This textbook is edited by Samantha Looker-Koenigs, an associate professor of English and Director of First-Year Writing at the University of Wisconsin Oshkosh and is ideal for a first-year writing course on linguistic difference and academic writing. The first first three chapters (“How Does Language Reflect and Create Who We Are?” “How Does Language Affect How Others Perceive Us?” and “How Does Language Change (Whether We Like It or Not)?”) are helpful for any course on language difference and include a variety of genres, such as opinion pieces, literacy narratives, and arguments. The final two chapters (“What Do We Do When We Write?” and “What Does it Mean to Write ‘Academically’?”) include articles from within rhetoric and composition.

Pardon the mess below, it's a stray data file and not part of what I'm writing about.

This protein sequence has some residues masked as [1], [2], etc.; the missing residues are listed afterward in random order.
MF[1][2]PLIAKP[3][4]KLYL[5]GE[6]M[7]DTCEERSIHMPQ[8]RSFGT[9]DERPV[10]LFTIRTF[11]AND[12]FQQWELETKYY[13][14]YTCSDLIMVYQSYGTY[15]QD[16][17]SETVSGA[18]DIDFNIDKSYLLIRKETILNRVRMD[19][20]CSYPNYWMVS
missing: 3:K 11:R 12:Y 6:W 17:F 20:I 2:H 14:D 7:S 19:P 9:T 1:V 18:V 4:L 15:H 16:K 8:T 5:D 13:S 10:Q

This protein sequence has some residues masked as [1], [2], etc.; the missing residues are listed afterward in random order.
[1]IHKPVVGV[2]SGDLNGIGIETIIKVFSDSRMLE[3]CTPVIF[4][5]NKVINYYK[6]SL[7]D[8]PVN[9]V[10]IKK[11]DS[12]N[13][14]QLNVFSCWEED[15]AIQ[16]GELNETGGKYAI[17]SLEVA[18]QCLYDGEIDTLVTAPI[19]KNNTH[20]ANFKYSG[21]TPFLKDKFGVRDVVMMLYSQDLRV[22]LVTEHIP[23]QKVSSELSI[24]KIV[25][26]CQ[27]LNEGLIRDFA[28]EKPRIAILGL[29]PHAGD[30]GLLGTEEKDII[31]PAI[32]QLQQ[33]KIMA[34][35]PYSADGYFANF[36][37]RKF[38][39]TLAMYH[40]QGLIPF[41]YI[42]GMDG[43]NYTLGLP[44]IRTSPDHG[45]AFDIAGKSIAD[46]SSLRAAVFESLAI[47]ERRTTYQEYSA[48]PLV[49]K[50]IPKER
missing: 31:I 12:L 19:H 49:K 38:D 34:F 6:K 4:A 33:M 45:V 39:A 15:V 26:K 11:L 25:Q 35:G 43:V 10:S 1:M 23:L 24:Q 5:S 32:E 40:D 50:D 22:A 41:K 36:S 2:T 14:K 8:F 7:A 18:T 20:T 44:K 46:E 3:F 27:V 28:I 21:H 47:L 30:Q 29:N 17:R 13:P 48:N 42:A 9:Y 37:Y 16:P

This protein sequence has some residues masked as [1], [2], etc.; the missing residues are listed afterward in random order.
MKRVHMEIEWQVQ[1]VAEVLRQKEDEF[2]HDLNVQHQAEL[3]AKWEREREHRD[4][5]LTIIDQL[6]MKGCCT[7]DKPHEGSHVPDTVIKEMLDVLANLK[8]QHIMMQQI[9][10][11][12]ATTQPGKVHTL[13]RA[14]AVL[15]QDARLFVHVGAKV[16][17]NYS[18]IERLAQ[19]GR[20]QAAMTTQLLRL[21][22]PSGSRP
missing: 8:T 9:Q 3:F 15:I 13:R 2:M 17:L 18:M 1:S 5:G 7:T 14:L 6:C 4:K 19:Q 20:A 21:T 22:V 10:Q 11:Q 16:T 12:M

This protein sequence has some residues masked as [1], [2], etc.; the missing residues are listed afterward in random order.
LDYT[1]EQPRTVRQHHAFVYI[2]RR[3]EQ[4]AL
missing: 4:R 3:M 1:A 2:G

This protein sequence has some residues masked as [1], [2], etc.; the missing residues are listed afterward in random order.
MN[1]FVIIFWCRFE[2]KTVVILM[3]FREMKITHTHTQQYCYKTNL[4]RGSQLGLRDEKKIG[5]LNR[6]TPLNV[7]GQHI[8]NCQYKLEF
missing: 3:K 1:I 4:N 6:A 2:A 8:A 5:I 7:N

What I really appreciate about this textbook is that it contextualizes “academic discourse” as one discourse among many. Therefore, this textbook includes a translingual approach to language difference, but also meets requirements for first-year writing programs that focus on “academic writing.”
While TCU courses are focused on inquiry and argumentative writing, rather than academic writing, this textbook is still very useful for a course on language difference. This is the main textbook for the sample 10803 syllabus that you can find here.
One final benefit of this textbook is the affordable cost for students. I’m a fan of the Bedford Spotlight Reader Series in general and have used several of their other readers in the past.
Language Diversity and Academic Writing. Edited by Samantha Looker-Koenigs. Bedford/St. Martin’s. 2018.